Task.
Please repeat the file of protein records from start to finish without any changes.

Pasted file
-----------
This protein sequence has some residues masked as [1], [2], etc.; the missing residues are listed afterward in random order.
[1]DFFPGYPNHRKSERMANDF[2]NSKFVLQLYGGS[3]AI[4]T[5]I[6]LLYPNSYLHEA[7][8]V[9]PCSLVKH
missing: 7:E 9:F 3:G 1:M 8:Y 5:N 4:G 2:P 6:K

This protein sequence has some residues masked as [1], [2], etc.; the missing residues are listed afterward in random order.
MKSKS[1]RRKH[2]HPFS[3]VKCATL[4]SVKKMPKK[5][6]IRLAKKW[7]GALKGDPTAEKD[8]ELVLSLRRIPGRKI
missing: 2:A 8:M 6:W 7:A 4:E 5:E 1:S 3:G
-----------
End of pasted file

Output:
This protein sequence has some residues masked as [1], [2], etc.; the missing residues are listed afterward in random order.
[1]DFFPGYPNHRKSERMANDF[2]NSKFVLQLYGGS[3]AI[4]T[5]I[6]LLYPNSYLHEA[7][8]V[9]PCSLVKH
missing: 7:E 9:F 3:G 1:M 8:Y 5:N 4:G 2:P 6:K

This protein sequence has some residues masked as [1], [2], etc.; the missing residues are listed afterward in random order.
MKSKS[1]RRKH[2]HPFS[3]VKCATL[4]SVKKMPKK[5][6]IRLAKKW[7]GALKGDPTAEKD[8]ELVLSLRRIPGRKI
missing: 2:A 8:M 6:W 7:A 4:E 5:E 1:S 3:G